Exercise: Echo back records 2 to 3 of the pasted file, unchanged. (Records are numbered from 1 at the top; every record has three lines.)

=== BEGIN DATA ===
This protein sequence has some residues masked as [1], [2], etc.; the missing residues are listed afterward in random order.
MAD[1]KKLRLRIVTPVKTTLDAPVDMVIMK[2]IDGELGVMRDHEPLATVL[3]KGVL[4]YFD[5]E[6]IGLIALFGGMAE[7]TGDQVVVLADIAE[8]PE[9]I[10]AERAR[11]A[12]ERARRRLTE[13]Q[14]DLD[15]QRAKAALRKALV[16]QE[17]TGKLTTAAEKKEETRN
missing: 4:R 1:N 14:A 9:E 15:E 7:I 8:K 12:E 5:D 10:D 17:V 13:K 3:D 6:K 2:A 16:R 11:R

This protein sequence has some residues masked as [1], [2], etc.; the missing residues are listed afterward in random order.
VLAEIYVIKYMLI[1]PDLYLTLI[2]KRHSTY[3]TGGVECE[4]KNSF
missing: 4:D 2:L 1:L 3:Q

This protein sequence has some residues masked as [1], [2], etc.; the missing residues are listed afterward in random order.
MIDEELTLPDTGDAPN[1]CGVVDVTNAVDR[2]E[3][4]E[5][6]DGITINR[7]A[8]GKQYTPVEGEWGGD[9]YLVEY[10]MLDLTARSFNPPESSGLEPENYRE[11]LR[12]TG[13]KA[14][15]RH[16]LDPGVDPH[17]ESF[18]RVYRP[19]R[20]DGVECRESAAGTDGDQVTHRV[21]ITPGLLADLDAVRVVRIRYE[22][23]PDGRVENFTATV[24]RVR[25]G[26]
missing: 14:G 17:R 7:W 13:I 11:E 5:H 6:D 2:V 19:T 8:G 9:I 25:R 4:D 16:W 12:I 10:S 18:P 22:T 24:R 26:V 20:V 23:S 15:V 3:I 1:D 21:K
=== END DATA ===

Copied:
This protein sequence has some residues masked as [1], [2], etc.; the missing residues are listed afterward in random order.
VLAEIYVIKYMLI[1]PDLYLTLI[2]KRHSTY[3]TGGVECE[4]KNSF
missing: 4:D 2:L 1:L 3:Q

This protein sequence has some residues masked as [1], [2], etc.; the missing residues are listed afterward in random order.
MIDEELTLPDTGDAPN[1]CGVVDVTNAVDR[2]E[3][4]E[5][6]DGITINR[7]A[8]GKQYTPVEGEWGGD[9]YLVEY[10]MLDLTARSFNPPESSGLEPENYRE[11]LR[12]TG[13]KA[14][15]RH[16]LDPGVDPH[17]ESF[18]RVYRP[19]R[20]DGVECRESAAGTDGDQVTHRV[21]ITPGLLADLDAVRVVRIRYE[22][23]PDGRVENFTATV[24]RVR[25]G[26]
missing: 14:G 17:R 7:W 13:I 11:E 5:H 6:D 2:V 19:T 8:G 9:I 25:R 4:D 16:W 12:I 10:S 18:P 22:T 24:R 26:V 20:V 23:S 15:V 3:I 1:D 21:K